/ / 3 Tweets You Should Never Send When Networking In The Music Industry

3 Tweets You Should Never Send When Networking In The Music Industry

|
Spam messages on Twitter
Image from ryujin2490 on deviantart

Twitter is a powerful tool for musicians. We all know that it can be great for not only keeping up with what your competition are doing, but also for networking with other people in the music industry and fans alike.

As with any tool though, there is a chance you will use it wrong. While powerful, it can also help you get the wrong messages out there a lot faster, and give people a bad impression about you and your music.

Sending out the wrong kind of tweets can do more hard than good, and there are a few kinds of tweets which seem to pop up again and again. Today I'm going to look at three of those tweets, so you know what they are and will hopefully avoid sending them out.

With that in mind, here are three types of Tweets you should avoid, and what you should do instead.

Directly At A Follower Or Non Follower:

@FollowerName, I've just put out my new album so make sure you buy it. And tell all your friends too. Let's make this a hit!

Why This Doesn't Work

If you're tweeting this to a fan who has already expressed interest in your new album and wants to be informed on when it is coming out, this kind of Tweet could actually be a good thing (except I would also replace the text “make sure you buy it” to something more subtle, such as “you may want to grab a copy 😉”. You're giving them the information they want, and will likely make a sale from it.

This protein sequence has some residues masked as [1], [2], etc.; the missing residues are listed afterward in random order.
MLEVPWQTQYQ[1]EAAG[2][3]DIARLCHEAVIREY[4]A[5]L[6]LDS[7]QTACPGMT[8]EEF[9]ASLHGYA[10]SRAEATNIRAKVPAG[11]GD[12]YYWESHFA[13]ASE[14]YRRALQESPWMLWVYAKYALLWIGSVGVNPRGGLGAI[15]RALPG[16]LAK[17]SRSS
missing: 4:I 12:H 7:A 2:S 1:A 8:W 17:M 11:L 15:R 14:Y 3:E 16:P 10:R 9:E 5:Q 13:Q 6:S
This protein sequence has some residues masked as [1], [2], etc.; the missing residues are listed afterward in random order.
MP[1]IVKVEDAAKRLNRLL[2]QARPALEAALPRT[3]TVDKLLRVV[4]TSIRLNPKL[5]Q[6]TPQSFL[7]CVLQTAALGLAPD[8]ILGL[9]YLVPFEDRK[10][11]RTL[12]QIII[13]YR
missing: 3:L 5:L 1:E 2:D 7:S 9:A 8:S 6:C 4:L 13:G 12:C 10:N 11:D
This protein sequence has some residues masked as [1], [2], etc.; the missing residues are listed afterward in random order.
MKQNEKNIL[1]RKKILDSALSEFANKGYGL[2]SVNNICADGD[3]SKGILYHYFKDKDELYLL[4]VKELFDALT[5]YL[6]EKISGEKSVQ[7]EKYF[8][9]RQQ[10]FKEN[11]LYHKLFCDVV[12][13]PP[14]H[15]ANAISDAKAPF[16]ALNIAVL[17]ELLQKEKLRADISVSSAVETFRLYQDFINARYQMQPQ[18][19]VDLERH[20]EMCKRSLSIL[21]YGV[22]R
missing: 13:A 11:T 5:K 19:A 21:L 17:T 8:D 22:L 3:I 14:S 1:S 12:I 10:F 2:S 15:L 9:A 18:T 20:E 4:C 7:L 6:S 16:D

This tweet becomes an issue though when you start sending it to random people who aren't following you on Twitter. It's also spammy when you send the same kind of tweet to your followers over and over again.

For example, your new single has just come out. You send out individual tweets with each of your fans tagged. Fair enough, they're following you so they should be ok getting a tweet like this every now and then. If you go on to send two or more tweets like this about the same release though, this becomes an issue.

@FollowerName, just reminding you that my new release it out in case you haven't bought it yet. Get it now and let's get it out there!

Once you've tagged someone in a promotional tweet like this, you don't need to send them a handful of other similar tweets. They've got your message, and if they want to buy they will. Pestering them to buy if anything will turn them off doing so, and make them unfollow you.

What You Should Do Instead

As I mentioned, just the one tweet to people who actually follow you should be fine per release. Around that, you can update your Twitter with promotional material, things related to your music and the like. It's better to keep fans interactive with good quality updates, then mention your release here and there alongside it. If you've set up a good sales funnel on your websites, people will notice you have a new release anyway without you mentioning it too much.

At A Record Label:

@RecordLabelName You need to sign me, I'm the best musicians coming out of my area! Give me a chance & you won't be sorry!

Why This Doesn't Work

The above tweet doesn't work on so many levels. First of all, any decent sized record label gets a very large amount of requests like this every day! If they were to go through and listen to every person who says they're the next big thing, they wouldn't get time to do anything else. Furthermore, they wouldn't get time to listen to every act either, and they'll have a back log of music they need to listen to from weeks or months prior.

What I'm trying to say is, these kind of messages get ignored. You're basically sending an unsolicited demo. And as I've discussed before, this is a waste of both of your time.

Second of all, you're focusing all on you. Most businesses (yes, a record label is a business, as are you as a musician) won't get into partnership with another business unless it benefits them. Partnerships need to be mutually beneficial for it to work out.